On 5 June 2016 draft guidelines for the Seismic Assessment of Existing Buildings were released (available at eq-assess.org.nz). They will replace the NZSEE guidelines that have driven Wellington City Council’s seismic strengthening policy. At a high level the new guidelines are mostly just a rehash and justification of the original guidelines.
The documents support our conclusion, if there were any doubt, that the Determination was a sham. MBIE’s Manager of Determinations had an irreconcilable conflict of interest. He was working, at the time, with the Council’s participants in the Determination process, on a new seismic assessment framework that is intended to validate the very Council policies that he was being required to assess in the Determination.
The new Seismic Assessment Guidelines were prepared during the period of 2014 to 2016 with extensive technical input from the members of the Project Technical Group.
- Group: Rob Jury Beca: Project Technical Chair
- John Gardiner MBIE: Project Steering Group
- Stephen Cody Wellington City Council: Project Steering Group
Rob Jury was the Council’s Engineering Advisor at the Detemination. Stephen Cody is the WCC Manager Building Resilience and managed the Determination from their end.
John Gardiner is MBIE’s Manager Determinations and wrote the Determination.
We were aware, when the Determination process started that John Gardiner might be having some role in MBIE’s policy formation process, but we naturally assumed that he would not be dealing with this case. So when the draft Detemination came out with his signature on it, we wrote to the Chief Executive of MBIE, David Smol, asking that Gardiner be replaced by an independent legally qualified party because of an apparent bias.
Smol’s response was that “there no reason to suspect that he is unable to bring an impartial mind to the matter to be decided.” Smol also said that an ‘independent referee’ had been appointed, which was an implied assurance of the integrity of the process.
More than a month later a further letter was received from Andrew Crisp, Deputy Chief Executive, Building Resources and Markets. He attempted to buttress the case made by Smol. “The test for apparent bias was a high standard and that I do not consider it has been met in this case. I reference the Supreme Court decision Saxmere Co. Ltd.v Wool Board Disestablishment Co Ltd (2009) NZSC 72 at para (93)’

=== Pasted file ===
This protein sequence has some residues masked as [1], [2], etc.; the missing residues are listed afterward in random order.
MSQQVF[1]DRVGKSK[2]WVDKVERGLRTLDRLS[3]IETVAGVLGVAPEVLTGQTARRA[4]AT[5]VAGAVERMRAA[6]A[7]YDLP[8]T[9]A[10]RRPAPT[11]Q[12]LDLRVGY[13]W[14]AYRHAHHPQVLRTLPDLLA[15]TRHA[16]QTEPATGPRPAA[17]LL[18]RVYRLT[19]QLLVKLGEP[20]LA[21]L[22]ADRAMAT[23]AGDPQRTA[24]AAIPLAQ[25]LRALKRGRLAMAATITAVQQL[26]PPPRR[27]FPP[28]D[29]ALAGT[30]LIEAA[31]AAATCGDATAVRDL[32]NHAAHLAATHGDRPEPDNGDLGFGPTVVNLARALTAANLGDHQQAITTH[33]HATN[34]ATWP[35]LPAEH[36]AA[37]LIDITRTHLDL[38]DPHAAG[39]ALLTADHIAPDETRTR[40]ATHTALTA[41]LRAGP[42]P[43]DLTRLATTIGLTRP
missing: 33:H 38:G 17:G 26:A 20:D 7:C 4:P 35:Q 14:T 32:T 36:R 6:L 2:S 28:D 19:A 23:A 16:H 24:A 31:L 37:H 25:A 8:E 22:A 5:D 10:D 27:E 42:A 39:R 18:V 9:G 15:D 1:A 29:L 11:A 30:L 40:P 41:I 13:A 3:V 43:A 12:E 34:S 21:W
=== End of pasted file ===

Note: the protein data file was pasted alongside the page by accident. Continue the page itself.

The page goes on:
Establishing the existence of an association is never of itself enough to disqualify the judge. It must be shown that its nature is such as to concern objectively that it may influence the judge’s decsion making”
It would have been useful if Mr.Crisp had set out the accepted legal test for apparent bias set out Saxmere (para 3).
“A judge is disqualified if a fairminded lay observer might reasonably apprehend that he might not bring an impartial mind to the question the judge is required to decide.” And (93) “important aspect of meeting the reasonable test….. is the requirement to be specific concerning the perceived connection between the circumstances giving rise to concern and whether they establish reasonable apprehension of impartiality”
We think our fairminded observed would be concerned about the following:
- Gardiner is a public servant. He does not have the protections of a judge against adverse personal consequences from his decisions.
- His Minister had drawn a public and firm line in the sand that he was supporting the %NBS framework.
- His employer had been promoting the %NBS framework for years.
- Gardiner was working with the Council participants in the Determination process on a new version of the %NBS framework.
- Gardiner was being asked to make a decision that the %NBS test was not lawful.
These facts are clearly distinguished from Saxmere, which related to just a personal friendship and some unrelated business dealings between the Judge and one of the parties.
We know plenty of fairminded observers. Not one thought there was a chance of a fair hearing.
The new guidance documents also shed light on the Council’s behaviour in the Determination. It did not make a submission in response to our application. That could not have been because it was indifferent as to the outcome, because it has subsequently aggressively resisted our application and appeal. The reason must be that it already knew what the answer would be. As Gardiner, Cody and Jury were working together it would not be too hard to pick up which way the wind was blowing.
The Council only made a submission after the draft determination had been released, when it realised that Gardner’s defence of the NZSEE framework was hopelessly inadequate, and would leave them very exposed on appeal. Their submission appeared to be a last minute effort to buttress a weak case.
Summing up, in our view the Detemination was worse than a sham. The process was corrupt.